You can argue the merits of San Diego's apparent decision to bid farewell to a closer in the twilight of his career.
You cannot argue that icon Trevor Hoffman's request to meet with owner John Moores was anything but reasonable and should have been granted, and that the Padres are utterly ham-handed in showing the closer the door.
But then, that's the way this amateur-hour mess of a club is doing business these days as an unaccountable, absentee owner hides in the shadows while his messy divorce proceeds.
If the best Moores can do for a franchise icon is remain invisible behind club president Sandy Alderson as a one-year, $4 million contract is yanked from the table and Hoffman's request to meet with the owner is rebuffed, then he should sell the franchise sooner rather than later.
Or turn it over to his wife, Becky, in the divorce settlement.
Hoffman, baseball's all-time saves leader, earned $7 million last year while saving 30 games for a club that won only 63.
Following that 99-loss debacle in '08, the Padres won't contend in '09, either. So it's a reasonable question to ask what the point is in worrying about who's pitching the ninth innings, anyway. Let alone whether Hoffman, at 41, will be worth the multi-millions he'd be paid.
While the one-year, $4-million, incentive-based contract that was pulled wasn't exactly a slap in the face to Hoffman, the salary cut was a clear indication that the Padres weren't exactly viewing him as a must-have commodity.
From a purely baseball perspective, hey, that's show biz.
The problem here, however, is that Hoffman is a civic icon who, along with Hall of Famer Tony Gwynn, is one of the two most important Padres in club history.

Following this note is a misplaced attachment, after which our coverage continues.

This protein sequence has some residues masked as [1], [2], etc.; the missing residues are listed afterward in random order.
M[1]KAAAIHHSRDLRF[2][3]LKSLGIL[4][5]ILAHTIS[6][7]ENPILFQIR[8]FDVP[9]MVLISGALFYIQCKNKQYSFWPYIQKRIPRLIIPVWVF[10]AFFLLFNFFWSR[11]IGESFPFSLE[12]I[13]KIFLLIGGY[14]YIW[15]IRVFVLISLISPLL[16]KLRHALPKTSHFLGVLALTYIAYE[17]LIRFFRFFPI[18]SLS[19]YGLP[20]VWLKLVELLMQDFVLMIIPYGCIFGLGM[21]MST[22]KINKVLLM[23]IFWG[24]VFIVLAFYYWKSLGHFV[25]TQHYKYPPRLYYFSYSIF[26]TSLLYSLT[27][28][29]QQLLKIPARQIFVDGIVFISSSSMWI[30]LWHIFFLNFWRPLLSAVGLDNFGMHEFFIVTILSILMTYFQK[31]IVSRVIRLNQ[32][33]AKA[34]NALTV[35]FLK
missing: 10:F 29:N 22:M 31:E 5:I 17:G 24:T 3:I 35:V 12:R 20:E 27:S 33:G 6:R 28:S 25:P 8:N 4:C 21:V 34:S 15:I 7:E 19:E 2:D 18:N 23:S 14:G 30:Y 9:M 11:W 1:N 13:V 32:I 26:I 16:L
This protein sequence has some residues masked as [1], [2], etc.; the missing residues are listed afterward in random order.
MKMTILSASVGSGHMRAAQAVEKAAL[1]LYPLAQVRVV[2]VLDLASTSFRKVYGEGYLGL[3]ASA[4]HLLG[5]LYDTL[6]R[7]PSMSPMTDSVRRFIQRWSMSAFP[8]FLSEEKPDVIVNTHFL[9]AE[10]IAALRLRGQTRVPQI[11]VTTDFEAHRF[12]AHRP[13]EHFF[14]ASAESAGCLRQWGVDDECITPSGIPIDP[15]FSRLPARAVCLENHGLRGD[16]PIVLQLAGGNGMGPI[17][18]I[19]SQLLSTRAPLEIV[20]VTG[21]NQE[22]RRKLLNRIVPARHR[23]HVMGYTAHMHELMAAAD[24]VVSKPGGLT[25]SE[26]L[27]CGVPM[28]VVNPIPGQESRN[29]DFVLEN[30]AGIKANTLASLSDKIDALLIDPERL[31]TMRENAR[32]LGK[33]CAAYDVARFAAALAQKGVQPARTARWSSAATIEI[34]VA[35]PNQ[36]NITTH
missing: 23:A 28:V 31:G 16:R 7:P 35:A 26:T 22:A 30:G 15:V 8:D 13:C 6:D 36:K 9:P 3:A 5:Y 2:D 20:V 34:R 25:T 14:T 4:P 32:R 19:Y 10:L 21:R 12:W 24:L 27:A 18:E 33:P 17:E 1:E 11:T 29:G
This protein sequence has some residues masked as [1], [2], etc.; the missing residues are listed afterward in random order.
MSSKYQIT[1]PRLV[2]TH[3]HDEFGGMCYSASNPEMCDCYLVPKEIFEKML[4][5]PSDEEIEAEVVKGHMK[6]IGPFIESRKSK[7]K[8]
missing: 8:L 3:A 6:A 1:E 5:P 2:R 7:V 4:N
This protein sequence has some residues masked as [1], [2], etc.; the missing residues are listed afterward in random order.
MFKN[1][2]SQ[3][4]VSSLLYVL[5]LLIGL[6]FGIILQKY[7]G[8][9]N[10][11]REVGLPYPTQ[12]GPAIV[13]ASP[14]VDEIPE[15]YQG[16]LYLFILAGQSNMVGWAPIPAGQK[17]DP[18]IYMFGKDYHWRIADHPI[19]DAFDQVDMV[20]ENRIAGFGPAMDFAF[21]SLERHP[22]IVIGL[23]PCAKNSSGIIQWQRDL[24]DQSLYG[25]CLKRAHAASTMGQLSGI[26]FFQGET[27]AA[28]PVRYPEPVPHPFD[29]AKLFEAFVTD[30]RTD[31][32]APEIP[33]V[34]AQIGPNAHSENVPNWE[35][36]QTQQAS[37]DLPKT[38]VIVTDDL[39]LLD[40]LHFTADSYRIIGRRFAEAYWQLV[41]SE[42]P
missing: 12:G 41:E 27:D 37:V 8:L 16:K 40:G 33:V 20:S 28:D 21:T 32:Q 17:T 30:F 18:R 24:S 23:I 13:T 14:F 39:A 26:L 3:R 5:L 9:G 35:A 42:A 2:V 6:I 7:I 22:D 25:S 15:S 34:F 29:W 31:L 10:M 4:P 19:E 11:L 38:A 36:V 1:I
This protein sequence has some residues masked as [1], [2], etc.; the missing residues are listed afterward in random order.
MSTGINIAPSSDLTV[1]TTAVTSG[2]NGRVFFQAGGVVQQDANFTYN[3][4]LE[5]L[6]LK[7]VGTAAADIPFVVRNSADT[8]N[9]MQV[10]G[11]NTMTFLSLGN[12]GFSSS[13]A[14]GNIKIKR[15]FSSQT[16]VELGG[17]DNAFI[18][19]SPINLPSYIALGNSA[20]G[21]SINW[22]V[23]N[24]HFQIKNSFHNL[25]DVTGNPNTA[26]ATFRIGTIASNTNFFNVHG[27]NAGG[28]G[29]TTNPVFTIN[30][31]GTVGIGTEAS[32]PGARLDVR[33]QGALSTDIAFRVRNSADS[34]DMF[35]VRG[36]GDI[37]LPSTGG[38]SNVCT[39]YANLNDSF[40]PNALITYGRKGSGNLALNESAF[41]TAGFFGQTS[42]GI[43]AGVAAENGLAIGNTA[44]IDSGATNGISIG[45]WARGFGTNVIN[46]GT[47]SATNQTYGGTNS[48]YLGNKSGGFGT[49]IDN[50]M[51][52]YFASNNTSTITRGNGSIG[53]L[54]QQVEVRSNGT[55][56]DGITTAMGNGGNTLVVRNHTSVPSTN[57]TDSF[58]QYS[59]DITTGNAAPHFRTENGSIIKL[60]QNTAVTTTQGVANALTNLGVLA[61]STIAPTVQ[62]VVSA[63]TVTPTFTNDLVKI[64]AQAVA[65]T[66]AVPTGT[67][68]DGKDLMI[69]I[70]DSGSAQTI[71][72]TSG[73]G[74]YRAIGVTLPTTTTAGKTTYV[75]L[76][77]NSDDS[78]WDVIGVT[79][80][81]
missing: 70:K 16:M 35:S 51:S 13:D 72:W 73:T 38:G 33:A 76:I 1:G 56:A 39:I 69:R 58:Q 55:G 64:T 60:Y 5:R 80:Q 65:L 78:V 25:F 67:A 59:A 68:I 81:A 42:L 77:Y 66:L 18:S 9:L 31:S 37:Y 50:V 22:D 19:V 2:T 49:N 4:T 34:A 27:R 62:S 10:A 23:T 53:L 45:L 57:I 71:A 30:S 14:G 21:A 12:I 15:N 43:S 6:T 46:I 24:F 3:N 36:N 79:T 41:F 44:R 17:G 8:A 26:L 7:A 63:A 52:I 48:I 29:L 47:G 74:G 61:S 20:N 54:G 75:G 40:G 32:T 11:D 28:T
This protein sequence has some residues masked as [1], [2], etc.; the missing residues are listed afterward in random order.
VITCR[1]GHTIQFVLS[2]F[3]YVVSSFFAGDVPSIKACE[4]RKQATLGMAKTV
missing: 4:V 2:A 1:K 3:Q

Beyond that, as the club's marketing department has leaned on him time and time again through both good seasons and bad, Hoffman has never grumbled. He's done whatever's been asked to help promote the club and baseball in San Diego -- hell, in China, too, for that matter. He was one of the most public faces last spring in the Padres-Dodgers promotional trip to that country. He's never been anything less than friendly, courteous, cooperative and stand-up.
Now, should that earn him a lifetime scholarship in Padre-ville?
No. In the end, with all players, you remove emotion and make baseball decisions. And if this is Hoffman's time to go, so be it. Nobody can play forever, no matter if he's still a very young 41. Lord knows, there was enough chirping on postgame radio shows every time he blew a save. Not everybody who follows the Padres will be sorry to see him go.
However. There is a way to do things, and this wasn't it.
It is not an owner's obligation to meet with every player who requests an audience.
But given what Hoffman has meant over the past 16 seasons in San Diego, the least Moores could do was haul his butt out of hiding to meet with Hoffman.
Especially since Hoffman's ascent after San Diego acquired him from Cincinnati during the Padres' Fire Sale of 1993 coincided with the return of the Padres after Moores rescued from the inept clutches of former owner Tom Werner.
If anybody knows Hoffman's importance, it should be Moores.
Now, maybe the conversation doesn't go how Hoffman wants it to go. Maybe the owner's message is simply, "Trevor, look. We're reducing payroll, and our baseball people say that your game has slipped too much and we're just not going to re-sign you. Thanks for everything, and you'll always have a place in this organization."
Maybe that's the message, and if it is, that's fine. Nobody plays forever. Some players, sad as it is, must be told when to go.
But this isn't the way to do it.
And the fact that the club has chosen this path says far more about the deterioration of Moores as an owner and as a human being than it does about the deterioration of Hoffman's skills.